Professional Jeweler Archive: Installing Pin Stems

October 2001

Professional Bench/Defining Quality

Pin Stems

Knowing how to professionally install this component of jewelry demonstrates another aspect of quality in your shop

Knowledge of the four basic components of a pin stem will help you properly communicate details to everyone involved in the take-in of a piece of jewelry for repair or in planning for a custom order. Here is a review of the components of a pin stem.

Pin Stem Nomenclature

1. The pin stem
2. The joint
3. The catch
4. The rivet wire

The Pin Stem

Pin stems are made two ways – wire and die-struck.

Wire Stems

These usually made of base metal, are reserved for costume jewelry and have a preset rivet pin. The unit is installed simply by pinching it into a joint.

Die-Struck Stems

These are stamped out of metal stock, so they are stronger than wire stems. They come in two varieties – bearing (top) and no-bearing (above) – and are used for fine jewelry.

Bearing stems have a heel that acts as a cam. When the stem is lowered, the heel prevents the stem from reaching a complete horizontal position. The stem maintains an upward angle of 10&Mac251;-15.&Mac251; This angle, called the stance, helps keep pressure between the tip of the pin and the catch, locking the stem in place.

No-bearing stems have no heel. They are used in short, tight areas less than one inch long. In tight areas, a stance would place too much pressure on the stem.


Like the pin stem, the catch has its own unique features and comes in two styles – side opening and top opening.

Side-Opening Catches
These work best with bearing stems. The side opening provides an added measure of security.

Top-Opening Catches
These are used in conjunction with no-bearing stems. This combination is perfect to span short distances where tension is not allowed.

The bullet-shaped profile of the catch is a safety feature. The elongated end helps conceal the sharp point of the pin, preventing it from snagging fabric or pricking skin.

Spinning Lock
Encased in the catch is a spinning lock mechanism that holds the pin’s point in place. This locking mechanism is called the rotor.

Installation of Pin Stems

The installation of pin stems can be tricky, but if you follow these helpful hints, everything should go fine.

Soldering the Catch

In soldering the catch to the brooch, one of the main difficulties is keeping the solder from flowing into the catch and freezing the rotor. To help prevent this:

1. Mix a small amount of yellow ocher with water and carefully apply it to the inside of the rotor. The solder will not flow past the ocher.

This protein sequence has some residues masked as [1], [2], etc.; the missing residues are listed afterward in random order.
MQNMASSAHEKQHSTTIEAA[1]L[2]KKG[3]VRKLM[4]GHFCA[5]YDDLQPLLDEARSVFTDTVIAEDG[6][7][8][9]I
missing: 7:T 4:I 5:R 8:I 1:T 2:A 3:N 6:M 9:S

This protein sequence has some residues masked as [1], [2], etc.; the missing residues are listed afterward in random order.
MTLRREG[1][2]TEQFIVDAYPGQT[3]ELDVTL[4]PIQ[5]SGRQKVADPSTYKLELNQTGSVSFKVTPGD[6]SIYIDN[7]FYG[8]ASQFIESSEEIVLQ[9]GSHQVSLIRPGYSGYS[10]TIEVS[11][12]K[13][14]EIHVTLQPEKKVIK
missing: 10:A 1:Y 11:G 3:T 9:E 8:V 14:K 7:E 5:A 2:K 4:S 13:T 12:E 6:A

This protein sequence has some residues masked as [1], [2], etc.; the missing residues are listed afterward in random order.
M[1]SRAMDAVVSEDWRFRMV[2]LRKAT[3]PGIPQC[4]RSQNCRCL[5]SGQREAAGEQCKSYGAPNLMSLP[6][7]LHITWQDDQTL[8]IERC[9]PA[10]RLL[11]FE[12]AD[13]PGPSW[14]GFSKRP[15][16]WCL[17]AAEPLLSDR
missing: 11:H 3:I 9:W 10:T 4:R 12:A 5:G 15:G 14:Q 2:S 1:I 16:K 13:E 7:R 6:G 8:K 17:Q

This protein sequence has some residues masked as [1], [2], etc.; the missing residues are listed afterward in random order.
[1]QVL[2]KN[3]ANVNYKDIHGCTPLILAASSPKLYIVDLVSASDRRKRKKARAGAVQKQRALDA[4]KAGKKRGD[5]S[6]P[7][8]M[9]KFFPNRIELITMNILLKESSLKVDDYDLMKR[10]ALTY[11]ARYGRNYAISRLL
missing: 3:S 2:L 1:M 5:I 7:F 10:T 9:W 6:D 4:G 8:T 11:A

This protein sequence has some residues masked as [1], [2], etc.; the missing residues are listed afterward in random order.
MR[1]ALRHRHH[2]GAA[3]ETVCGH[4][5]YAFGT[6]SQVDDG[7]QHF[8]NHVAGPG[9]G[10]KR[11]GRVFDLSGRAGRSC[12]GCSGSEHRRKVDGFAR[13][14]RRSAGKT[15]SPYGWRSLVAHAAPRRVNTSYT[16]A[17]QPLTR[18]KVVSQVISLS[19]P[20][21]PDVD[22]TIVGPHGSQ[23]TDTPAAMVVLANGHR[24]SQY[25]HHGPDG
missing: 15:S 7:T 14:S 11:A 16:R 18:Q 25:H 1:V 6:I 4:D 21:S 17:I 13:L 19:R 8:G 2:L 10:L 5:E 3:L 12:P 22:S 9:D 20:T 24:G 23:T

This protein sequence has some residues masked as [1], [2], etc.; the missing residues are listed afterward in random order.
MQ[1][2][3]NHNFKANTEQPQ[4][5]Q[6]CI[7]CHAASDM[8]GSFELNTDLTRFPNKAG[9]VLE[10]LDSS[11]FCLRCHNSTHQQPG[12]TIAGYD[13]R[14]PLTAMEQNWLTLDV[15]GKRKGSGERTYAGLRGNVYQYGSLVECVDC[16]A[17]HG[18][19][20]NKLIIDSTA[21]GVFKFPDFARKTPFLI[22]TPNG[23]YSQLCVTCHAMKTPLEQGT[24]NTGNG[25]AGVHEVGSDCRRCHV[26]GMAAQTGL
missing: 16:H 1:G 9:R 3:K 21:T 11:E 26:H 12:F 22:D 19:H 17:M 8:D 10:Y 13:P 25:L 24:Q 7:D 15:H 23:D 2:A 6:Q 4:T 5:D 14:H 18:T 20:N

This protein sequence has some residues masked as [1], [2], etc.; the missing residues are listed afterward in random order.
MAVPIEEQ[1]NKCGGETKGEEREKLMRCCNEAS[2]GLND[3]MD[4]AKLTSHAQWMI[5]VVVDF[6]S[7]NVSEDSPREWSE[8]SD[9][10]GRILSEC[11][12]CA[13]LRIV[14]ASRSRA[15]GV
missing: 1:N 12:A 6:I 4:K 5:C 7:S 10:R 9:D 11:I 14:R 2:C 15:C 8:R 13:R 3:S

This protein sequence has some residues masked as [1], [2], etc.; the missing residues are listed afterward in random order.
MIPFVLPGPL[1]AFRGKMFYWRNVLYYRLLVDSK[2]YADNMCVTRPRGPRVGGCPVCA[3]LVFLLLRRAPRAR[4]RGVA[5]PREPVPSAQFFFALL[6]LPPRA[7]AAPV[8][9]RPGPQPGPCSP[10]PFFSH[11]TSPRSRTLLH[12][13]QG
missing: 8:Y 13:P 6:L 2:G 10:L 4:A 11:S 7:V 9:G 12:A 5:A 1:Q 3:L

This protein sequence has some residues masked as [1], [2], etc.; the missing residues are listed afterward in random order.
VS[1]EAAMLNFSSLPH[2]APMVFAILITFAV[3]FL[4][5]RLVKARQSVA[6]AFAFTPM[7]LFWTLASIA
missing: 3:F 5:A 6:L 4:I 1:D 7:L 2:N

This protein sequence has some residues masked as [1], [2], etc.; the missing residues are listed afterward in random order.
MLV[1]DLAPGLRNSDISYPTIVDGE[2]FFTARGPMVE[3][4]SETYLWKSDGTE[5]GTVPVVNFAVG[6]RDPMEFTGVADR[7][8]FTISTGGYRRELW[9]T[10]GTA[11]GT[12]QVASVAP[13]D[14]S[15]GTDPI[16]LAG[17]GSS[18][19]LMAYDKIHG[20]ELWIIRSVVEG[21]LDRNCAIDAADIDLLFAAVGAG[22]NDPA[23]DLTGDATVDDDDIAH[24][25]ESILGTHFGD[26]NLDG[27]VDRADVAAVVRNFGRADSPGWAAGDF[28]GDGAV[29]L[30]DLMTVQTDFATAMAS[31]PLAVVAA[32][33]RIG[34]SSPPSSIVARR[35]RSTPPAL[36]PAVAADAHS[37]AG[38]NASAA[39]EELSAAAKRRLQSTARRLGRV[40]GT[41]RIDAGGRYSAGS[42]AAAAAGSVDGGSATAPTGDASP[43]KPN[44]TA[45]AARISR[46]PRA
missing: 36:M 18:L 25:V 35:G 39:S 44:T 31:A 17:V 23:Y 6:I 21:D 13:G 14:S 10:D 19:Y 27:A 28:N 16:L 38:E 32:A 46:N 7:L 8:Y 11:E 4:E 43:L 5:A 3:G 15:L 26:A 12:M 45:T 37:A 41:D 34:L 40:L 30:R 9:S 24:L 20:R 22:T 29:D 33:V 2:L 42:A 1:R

2. After marking the catch’s position on the brooch, apply a small chip of easy solder to the brooch and melt it in place. Solder is not initially applied to the catch.

3. As you heat the solder, carefully bring the catch into place and solder it. Be careful not to overheat the catch mechanism.

4. Don’t quench pin stem components after soldering. Allow the brooch to air-cool before pickling. This will avoid annealing the pin stem.

Aligning and Soldering the Joint

Here are two examples of how to orient the joint in relationship to the catch.

For a side-opening catch and bearing pin stem, the joint should be fixed at a 10&Mac251; angle to the catch.

For a top-opening catch and no-bearing pin stem, the joint and catch will be in line with each other.

Solder the joint using the same method as for the catch.

Riveting the Pin Stem

Riveting is a common procedure that all jewelers should know. A note of caution is warranted when riveting pin stems. It’s very important not to overtighten the rivet and crush the opening of the joint onto the pin stem. Once riveted, the stem should slide freely in the joint without binding.

After polishing and cleaning, lightly oil the pin stem components to keep them moving freely.

For more information on alternative non-soldering methods of attaching pin-stem components to jewelry, see this month’s “Path to Proficiency,” page 126.

Special thanks to Ron Spain of B.A. Ballou for input on this article.

By Tom Weishaar, JA® Certified Master Bench Jeweler,™ Shop Manager, Underwood's Fine Jewelry, Fayetteville, AR

This information is required for the second level of the JA® Bench Jeweler Certification™ program. For information related to JA’s bench jeweler certification program, call (800) 223-0673.

©2001 Jewelers of America
Illustrations by Lainie Mann – Visual Communications

The JA® Professional’s Guide to Fine Jewelry Craftsmanship

Installing Pin Stems

By Mark B. Mann, Director of Trade programs, Jewelers of America®

Professionally Installed Pin Stems
A. The rotor should spin freely inside the catch. A light oiling after a thorough cleaning is advised.

B. The tip of the pin should not protrude from the catch where it could snag fabric or skin.

C. The joint should not be crushed onto the pin stem. The stem should pivot freely inside the joint.

D. Bearing pin stems should have the correct stance and should be oriented slightly above the catch to add tension.

E. The pin stem wire should be rigid, not soft or annealed.

Potential problems to watch for

This pin was annealed or made from soft wire. While being worn, it was bent and became misaligned. Now the pin could be lost when worn.

This pin is too long and will catch on clothing and skin.

This joint was overhammered when assembled, preventing the pin from swinging freely.

The rivet wire for this joint and pin stem assembly is too small in diameter. It will become dislodged, and the pin will be lost during wear.
This information is required for the second level of the JA® Bench Jeweler Certification™ program.

© 2001 Jewelers of America Inc.
Illustrations by Lainie Mann – Visual Communications

Copyright © 2001 by Bond Communications